Wednesday, February 23, 2011

Mike Mandel provides more proof of the Serious Medicine Crash

Mike Mandel has been writing persuasively about how technological stagnation endangers America for years--first at Business Week and now as a senior fellow at the Progressive Policy Institute.   His work, which echoes the work of Robert Solow, William Baumol and many other economists, reminds us that the single biggest driver of  economic growth is scientific discovery and technological innovation.   A recent post from his blog, Innovationandgrowth, shows how the decline of US innovation has real consequences--the chart above shows how the once-steep decline in the death rate of Americans aged 45-54 has been basically flat for the last decade.    We might that Americans aged 45-54 are likely to be in the prime of their working and child-rearing lives. So these premature deaths are not only personal tragedies, but they also represent an enormous loss of human capital.

As noted here at SMS, the Serious Medicine Crash  is not just an abstruse dispute--it has real consequences.

So what to do?  Mandel offers some concrete suggestions, such as a Regulatory Improvement Commission  
to operate the same way as the BRAC process.    As Mandel puts it, "If we want growth and rising living standards, we need to avoid adding on well-meaning regulations that drive up the cost of innovation." 

Indeed.   And we'll live longer and better, too. 


  1. Interestingly there's a flat patch there around the time that HillaryCare was in play too.

  2. Besides regulating issues connected with longevity our poor diets and sedentary home theater habits are going to nullify any formal attempts to live longer. The eating and exercising habits of our Nation are abominable. Serious Medicine has to then backpedal because so many medical costs are misdirected by unthinking citizens super-sizing at every chance they get.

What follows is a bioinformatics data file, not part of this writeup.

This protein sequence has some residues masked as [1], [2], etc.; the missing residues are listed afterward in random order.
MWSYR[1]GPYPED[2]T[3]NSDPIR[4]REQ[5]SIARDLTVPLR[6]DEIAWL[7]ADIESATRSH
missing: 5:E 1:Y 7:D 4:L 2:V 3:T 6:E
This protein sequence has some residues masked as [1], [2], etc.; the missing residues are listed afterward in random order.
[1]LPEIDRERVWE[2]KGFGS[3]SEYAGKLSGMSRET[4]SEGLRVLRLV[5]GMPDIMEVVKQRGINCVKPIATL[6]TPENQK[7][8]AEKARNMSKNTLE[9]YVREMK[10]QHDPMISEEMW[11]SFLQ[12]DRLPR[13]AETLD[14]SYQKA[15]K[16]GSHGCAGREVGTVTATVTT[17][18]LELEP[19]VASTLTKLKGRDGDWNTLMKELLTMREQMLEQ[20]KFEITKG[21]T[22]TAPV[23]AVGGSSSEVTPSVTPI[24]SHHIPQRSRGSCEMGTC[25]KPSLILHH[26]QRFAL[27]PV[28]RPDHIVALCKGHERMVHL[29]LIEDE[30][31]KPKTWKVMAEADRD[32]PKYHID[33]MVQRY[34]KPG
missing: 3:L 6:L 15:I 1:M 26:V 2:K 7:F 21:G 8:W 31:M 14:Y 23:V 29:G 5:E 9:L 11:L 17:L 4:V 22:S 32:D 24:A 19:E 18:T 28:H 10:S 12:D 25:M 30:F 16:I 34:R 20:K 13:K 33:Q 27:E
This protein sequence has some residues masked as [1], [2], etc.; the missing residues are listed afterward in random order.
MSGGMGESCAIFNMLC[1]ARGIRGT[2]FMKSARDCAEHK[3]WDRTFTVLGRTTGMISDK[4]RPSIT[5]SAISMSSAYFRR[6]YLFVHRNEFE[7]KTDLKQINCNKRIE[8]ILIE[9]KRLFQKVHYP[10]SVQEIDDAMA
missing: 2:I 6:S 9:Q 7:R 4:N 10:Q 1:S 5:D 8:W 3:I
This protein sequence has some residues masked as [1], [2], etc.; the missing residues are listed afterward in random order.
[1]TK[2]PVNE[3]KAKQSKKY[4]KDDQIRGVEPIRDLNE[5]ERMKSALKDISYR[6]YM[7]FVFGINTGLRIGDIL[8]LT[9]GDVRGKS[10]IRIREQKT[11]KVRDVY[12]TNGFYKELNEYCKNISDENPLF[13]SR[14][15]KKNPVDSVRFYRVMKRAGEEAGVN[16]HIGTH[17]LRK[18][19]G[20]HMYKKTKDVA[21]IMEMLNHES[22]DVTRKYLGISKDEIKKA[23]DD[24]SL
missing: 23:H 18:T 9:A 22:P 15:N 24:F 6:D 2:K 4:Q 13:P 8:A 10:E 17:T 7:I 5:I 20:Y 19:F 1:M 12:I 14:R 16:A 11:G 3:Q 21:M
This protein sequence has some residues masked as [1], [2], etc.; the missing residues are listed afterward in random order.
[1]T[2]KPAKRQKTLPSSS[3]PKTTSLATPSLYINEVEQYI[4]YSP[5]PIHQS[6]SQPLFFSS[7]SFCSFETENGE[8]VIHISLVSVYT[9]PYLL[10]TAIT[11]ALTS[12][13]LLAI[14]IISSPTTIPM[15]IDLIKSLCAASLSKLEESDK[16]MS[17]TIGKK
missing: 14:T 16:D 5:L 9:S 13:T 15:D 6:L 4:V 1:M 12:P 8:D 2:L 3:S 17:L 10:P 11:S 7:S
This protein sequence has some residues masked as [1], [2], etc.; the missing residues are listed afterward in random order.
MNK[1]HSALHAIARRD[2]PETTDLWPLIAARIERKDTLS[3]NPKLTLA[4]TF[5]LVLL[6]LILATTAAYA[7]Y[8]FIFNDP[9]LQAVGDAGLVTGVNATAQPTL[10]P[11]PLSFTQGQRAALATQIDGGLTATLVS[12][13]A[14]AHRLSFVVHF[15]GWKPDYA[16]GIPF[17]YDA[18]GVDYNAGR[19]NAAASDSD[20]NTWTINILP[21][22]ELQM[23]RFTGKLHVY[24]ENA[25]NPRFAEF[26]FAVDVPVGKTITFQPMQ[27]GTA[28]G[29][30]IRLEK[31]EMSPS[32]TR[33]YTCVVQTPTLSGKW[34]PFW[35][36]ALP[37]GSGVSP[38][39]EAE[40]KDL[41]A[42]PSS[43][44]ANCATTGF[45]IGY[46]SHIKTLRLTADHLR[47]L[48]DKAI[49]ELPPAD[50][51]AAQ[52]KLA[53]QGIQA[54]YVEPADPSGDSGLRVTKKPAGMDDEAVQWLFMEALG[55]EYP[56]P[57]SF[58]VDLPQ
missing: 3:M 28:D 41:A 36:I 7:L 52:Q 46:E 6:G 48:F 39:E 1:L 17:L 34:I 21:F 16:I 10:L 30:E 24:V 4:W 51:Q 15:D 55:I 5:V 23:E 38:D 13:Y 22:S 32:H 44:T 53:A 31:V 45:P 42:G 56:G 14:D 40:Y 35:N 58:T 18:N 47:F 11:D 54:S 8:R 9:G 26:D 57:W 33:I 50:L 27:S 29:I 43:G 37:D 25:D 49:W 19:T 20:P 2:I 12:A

3. Let’s see, around the time of Hillarycare (early ‘90s, I got my first Mac:-) I was using AOL & Yahoo then ..... no damn it! I didn’t buy the stock :-(
    I had to explain to my peers that we use to call the Internet, “Jughead” and “Archie.” (Maybe those were Al Gore nick names? ;-)
    Sometimes when I came in, in the morning, I told the guys I was talking with China the night before. They thought I was nuts. (I was in defense contracting then). They caught on quick though.
    Anyway Brian, I think the ‘flat patch’ was the dawn of the Internet. We sort of went off in another - dedicated direction, like maybe “ .com?” We have been like a race horse with blinders and the FDA loaded up the saddle bags!
    But Jay is right-on because back then I was 162 lbs.. I ballooned to 258 (1/2/11) during those Internet years. The only thing I lost was sleep. Ah! the sedentary life;-) BTW, am now 235, (medifast diet; good diet, but a poor stock). When I get back to 162, I’ll probably look good in my casket ....... little irish humor.
    Guys, I always enjoy your comments. Jim’s a great thinker. Love to read him. He’s starting to look married now though, ..... the sophomore 20! ;-)

  4. I don't know why this can happened. But one this is sure something going wrong with medicine industry. Thanks for sharing this information.